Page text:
- know the differencemartyr
is a fancy name for crappy fighterYou have never lived until you have almost died. For those that have fought for it, life has a special flavor the protected will never know
February 17th, 2013 08:13 AM
Bela, yes I think it's worth wearing eye protection for all training involving firing. As for your corrective glasses, certainly do so for the bulk of your shooting training. But be sure to not neglect to work through how you perform without your corrective glasses, as well. It's entirely likely you'll find that capability useful, should the time arise when you're forced to quickly bring your gun to bear in a deadly situation. I would suggest working within your limitations. If that means you can't distinguish between an assailant and a friendly at 7yds, then IMO it's worth knowing where those limitations are and learning how to deal with a situation effectively because of that.
Evaluate various distances with your glasses, various distances without. If you can't distinguish a target amongst friendlies, then seek alternatives (ie, cover until you can deal with the assailant, or simply bugging out). As with anyone, it would be well worth working through these situations in a force-on-force situation (ie, training blades, "blue" guns, Airsoft) where you can simulate the various conditions. Always good training, if done right.
Last edited by ccw9mm; February 17th, 2013 at 08:24 AM.
Reason: clarification -- with/without corrective glasses, but always with eye protection
February 17th, 2013 08:18 AM
Eye and ear protection always. At our club some have been hit by shards of shrapnel standing way back. so it is very important to at least wear safety glasses and ear muffs or plugs. Stay safe and carry on.
February 17th, 2013 09:11 PM
Always eye protection and Ear Protection along with wearing a Hat! This greatly reduces hot brass down the front of the shirt. I have no issue with this. The only issue with any shooting problem is when you do it in public, you will not have ear protection and maybe no eye protection with you. That will be an eye and ear opening experience for you!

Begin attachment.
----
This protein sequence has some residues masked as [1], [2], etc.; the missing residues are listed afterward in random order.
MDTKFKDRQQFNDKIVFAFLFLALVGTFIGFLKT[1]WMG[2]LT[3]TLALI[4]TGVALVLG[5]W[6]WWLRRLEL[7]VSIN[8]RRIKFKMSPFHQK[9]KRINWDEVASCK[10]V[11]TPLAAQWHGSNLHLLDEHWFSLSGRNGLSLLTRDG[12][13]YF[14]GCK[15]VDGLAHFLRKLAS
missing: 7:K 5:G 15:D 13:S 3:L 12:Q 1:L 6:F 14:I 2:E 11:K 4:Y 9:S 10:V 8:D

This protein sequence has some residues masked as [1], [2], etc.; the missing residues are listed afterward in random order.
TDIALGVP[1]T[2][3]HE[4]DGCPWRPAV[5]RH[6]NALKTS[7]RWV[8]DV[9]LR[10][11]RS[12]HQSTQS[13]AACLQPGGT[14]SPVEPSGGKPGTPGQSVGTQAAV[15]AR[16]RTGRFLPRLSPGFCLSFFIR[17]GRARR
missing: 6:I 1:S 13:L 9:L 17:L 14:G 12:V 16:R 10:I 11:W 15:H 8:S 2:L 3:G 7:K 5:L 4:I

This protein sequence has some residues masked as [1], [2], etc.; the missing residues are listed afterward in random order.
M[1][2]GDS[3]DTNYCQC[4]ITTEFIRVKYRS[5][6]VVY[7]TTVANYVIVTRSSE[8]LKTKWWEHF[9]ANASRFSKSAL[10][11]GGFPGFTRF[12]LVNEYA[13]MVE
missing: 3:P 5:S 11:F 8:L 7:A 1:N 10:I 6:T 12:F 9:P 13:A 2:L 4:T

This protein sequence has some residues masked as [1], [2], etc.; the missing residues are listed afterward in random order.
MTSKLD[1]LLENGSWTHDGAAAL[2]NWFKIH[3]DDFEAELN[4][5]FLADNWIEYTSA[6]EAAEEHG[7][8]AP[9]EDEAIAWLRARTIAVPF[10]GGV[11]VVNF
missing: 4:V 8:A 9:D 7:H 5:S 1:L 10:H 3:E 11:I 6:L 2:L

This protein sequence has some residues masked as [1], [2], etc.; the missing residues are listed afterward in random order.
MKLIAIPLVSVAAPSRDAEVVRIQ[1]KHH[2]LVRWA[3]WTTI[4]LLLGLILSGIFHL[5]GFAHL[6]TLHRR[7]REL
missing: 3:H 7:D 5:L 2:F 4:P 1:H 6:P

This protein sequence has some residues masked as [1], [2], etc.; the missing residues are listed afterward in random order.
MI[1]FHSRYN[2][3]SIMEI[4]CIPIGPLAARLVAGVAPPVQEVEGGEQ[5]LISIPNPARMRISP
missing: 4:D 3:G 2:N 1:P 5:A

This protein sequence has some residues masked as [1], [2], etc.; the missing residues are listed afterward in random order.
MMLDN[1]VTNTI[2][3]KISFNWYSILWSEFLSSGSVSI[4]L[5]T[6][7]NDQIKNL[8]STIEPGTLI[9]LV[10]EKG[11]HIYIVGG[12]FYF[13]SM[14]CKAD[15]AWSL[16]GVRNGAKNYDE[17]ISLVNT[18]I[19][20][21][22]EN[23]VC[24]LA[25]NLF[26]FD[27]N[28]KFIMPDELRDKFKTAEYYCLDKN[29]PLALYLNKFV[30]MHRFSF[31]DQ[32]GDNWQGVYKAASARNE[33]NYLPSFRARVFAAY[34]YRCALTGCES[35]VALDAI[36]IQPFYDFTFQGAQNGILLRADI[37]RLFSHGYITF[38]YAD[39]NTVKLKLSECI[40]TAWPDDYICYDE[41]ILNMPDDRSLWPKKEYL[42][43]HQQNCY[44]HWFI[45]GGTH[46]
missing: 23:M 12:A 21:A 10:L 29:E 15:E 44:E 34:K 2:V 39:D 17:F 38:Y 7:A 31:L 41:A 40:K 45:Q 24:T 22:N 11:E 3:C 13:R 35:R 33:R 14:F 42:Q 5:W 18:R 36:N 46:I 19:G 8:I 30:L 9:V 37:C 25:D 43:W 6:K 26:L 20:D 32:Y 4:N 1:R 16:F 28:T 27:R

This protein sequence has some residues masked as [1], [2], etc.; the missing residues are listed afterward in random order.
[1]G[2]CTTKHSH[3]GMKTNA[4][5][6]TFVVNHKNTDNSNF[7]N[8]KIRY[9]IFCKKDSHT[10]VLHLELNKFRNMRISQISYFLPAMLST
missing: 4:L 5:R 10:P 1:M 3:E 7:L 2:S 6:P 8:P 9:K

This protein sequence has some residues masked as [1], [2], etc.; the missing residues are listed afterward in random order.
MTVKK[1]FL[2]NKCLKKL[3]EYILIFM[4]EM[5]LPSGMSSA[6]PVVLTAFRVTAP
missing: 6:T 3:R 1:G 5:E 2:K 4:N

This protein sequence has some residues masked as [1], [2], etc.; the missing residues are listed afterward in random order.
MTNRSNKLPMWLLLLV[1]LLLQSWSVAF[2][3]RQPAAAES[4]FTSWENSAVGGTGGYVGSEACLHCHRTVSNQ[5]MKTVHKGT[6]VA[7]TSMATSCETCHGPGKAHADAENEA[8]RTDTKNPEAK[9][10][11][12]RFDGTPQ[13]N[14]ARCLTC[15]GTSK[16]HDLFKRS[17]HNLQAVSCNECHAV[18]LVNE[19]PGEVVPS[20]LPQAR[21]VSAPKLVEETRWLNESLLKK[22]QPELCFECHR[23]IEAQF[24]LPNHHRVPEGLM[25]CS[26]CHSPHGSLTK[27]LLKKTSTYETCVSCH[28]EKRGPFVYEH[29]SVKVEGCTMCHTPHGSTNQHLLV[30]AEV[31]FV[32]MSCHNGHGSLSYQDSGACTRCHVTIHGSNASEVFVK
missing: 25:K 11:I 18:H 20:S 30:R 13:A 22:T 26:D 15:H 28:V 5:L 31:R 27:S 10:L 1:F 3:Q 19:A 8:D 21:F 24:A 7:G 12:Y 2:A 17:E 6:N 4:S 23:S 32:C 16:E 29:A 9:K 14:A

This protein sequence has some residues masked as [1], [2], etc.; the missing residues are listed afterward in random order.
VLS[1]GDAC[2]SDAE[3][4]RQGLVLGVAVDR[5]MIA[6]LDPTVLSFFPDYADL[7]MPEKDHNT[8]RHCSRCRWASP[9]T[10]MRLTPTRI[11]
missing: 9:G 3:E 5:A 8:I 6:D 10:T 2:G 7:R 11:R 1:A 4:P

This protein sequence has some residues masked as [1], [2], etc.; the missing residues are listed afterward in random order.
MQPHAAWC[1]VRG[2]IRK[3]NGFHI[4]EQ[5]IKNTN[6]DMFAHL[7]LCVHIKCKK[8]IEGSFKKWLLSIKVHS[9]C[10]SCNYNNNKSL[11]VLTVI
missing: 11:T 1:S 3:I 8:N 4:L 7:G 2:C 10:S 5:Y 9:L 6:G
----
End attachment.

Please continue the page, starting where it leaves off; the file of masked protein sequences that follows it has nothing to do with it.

If only LIFE could be a little more tender and ART a little more robust. Alan Rickman
Praise the Lord my Rock, who trains my hands for war, my fingers for battle --- Psalm 144
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There are NO Silver Medals for Street Combat
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February 17th, 2013 09:31 PM
Always wear eye protection
As others have said, ALWAYS wear eye protection when shooting. With respect to your prescription lenses and your concern they might be knocked off in a self defense scenario, have you ever considered using contact lenses?
Originally Posted by BelaOkmyx
February 17th, 2013 09:38 PM
Now this is just my opinion, but if you begin to 'point shoot'...only using the front sight...glasses won't make that much of a difference unless you have a white cane.
Let me clarify...you won't need reading glasses...just plain safety glasses w/o corrections.
Proverbs 27:12 says: “The prudent see danger and take refuge, but the simple keep going and suffer for it.”
Certified Glock Armorer
NRA Life Member
February 17th, 2013 10:44 PM
As everybody else said, wear safety glasses.
But your idea is neat. I've heard of people practicing with blacked-out goggles to simulate having to fire in a dark room. I've done some drawing with an unloaded gun (except for a bore sight I use sometimes) to see where I end up and it's helped me refine my stance and presentation of my gun. I'm to the point now that if I set my feet before I close my eyes and draw I end up within a 3-5 inch square at 5 yards at least 90% of the time. Not that this will be helpful in a real encounter except in that it has helped me in consistency with the aforementioned points.
February 18th, 2013 08:40 AM
Depends where you are. I shoot with out mine . I may not have them on at night or if knocked to the ground.
Your call do what you think is right, long as you do not endanger anyone one else.